Tuesday, July 31, 2007

New Orleans

A few days ago we returned from New Orleans where we had been with a group of 20 students and 4 leaders. I was left with two general observations:


One day, we visited the Lower Ninth ward, an area that is partially surrounded by the levees that broke. This is the area that received the most damage as a result of the flooding. I noticed that I didn’t see a high water mark on any of the buildings, and we were later told that was because most of these houses were completely underwater. I couldn’t wrap my mind around the destruction. Try imagining your entire neighborhood as a lake.

We were told any empty lots, meant a place where their used to be a house and about 1/3 to ½ of the lots were empty, while the remaining houses were almost invariably abandoned and greatly damaged. Occasionally, you would see a spot where the foundation of the house was still present, but nothing else. However, you could walk over the foundation and see perfect outlines on the ground of where all the walls between rooms formerly stood.

The things in the 9th Ward seemed surreal and divorced from reality in some way, all the way until I was dropping one of our kids off at home when we got back to Jacksonville. That’s when I realized that his neighborhood could be a spot on replica of what the 9th ward looked like before the hurricane. Narrow streets, small one story homes packed closely together, little vegetation, tucked away from view of the rest of the city. At that moment I could imagine that if that neighborhood were to suddenly lose half its houses and become uninhabited, it would be a replica of the lower 9th ward. All of the sudden, the magnitude of the destruction in New Orleans was much clearer.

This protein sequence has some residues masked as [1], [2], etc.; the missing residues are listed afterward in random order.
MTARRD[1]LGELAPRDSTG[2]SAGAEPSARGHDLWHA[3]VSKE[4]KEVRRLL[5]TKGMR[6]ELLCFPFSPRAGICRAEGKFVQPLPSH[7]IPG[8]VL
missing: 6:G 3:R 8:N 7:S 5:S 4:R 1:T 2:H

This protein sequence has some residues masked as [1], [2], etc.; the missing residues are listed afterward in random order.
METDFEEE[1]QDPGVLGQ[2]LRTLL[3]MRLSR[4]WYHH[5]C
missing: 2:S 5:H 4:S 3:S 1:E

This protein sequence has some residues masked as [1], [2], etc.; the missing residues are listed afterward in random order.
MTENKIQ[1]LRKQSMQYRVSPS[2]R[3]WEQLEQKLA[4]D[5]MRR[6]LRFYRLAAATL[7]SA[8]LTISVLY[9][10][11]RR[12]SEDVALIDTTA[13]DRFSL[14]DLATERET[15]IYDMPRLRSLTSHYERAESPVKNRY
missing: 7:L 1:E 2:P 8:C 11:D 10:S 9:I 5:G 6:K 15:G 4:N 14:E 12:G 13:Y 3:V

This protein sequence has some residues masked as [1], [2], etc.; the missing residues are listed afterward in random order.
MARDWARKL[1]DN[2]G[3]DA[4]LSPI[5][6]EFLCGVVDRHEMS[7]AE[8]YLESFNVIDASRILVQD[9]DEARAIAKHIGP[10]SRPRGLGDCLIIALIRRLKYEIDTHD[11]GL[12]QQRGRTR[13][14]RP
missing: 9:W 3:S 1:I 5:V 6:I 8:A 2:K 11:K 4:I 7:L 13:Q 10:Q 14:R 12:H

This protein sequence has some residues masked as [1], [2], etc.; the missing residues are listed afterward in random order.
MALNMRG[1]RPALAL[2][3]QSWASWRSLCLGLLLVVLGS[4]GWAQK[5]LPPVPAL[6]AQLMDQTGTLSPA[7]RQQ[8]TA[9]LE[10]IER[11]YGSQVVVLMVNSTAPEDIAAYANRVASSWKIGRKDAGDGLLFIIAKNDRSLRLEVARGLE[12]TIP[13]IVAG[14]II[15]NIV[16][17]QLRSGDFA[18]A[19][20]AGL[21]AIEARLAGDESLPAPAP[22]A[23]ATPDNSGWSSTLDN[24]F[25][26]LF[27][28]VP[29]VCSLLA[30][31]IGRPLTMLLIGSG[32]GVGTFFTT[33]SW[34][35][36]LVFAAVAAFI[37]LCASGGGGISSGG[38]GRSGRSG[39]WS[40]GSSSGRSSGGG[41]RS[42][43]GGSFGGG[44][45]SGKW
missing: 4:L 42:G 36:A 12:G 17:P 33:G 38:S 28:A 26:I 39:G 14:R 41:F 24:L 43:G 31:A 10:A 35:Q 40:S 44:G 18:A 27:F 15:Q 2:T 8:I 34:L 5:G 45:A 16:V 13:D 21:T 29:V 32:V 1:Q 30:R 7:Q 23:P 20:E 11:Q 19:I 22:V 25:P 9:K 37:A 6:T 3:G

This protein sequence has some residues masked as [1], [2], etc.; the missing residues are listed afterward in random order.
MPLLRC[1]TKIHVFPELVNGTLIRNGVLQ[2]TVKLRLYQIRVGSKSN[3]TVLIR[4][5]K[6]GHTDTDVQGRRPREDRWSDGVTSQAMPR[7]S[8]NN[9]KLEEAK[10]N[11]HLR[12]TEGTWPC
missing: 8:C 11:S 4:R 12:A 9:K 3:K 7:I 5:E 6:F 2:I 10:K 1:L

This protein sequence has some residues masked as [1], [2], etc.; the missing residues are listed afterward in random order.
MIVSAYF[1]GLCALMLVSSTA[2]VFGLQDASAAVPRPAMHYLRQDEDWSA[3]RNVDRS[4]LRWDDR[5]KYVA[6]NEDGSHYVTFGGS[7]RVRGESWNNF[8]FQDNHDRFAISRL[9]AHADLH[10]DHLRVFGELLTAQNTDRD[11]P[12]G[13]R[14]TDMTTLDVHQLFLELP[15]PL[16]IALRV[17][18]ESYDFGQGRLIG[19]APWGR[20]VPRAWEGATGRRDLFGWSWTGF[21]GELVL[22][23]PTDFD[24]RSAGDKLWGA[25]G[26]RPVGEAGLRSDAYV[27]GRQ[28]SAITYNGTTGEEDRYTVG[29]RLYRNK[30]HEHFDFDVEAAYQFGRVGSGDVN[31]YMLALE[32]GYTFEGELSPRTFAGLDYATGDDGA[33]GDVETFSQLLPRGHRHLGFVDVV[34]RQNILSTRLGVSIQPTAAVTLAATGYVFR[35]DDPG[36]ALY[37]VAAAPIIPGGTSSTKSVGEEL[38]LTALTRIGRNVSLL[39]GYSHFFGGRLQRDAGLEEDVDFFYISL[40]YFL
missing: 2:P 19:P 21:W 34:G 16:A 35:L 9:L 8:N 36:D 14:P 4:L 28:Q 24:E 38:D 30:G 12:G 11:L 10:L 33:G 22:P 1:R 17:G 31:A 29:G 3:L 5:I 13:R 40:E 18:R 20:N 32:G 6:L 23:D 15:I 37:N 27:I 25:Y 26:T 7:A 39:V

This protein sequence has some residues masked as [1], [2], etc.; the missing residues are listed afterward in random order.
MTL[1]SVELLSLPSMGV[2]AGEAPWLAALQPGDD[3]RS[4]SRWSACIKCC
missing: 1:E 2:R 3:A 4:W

Though New Orleans is nowhere near rebuilt and many of the residents have not and never will return. There was one very encouraging sign. Every poor person in New Orleans has been somehow let down by their government in the last few years, however throughout that time we were told that the church has been the hero. In general, the church organized evacuation efforts, served evacuees in their new hometowns, paved the way for many to return to the city, and was at the forefront of the rebuilding efforts with tens if not hundreds of thousands of volunteers.

You don’t need to know much about my views on government to know that I am not saying that the church, therefore should replace government, that’s not at all what I’m suggesting. My point is that these examples from New Orleans are the church being what the church is called to be. It’s the church acting as people with a united purpose. It’s the church caring for and loving people. It’s the church emulating the Acts 2 model of fellowship.

It’s an exciting movement when the church is in the forefront as the hero, rather than disengaged or on the fringe.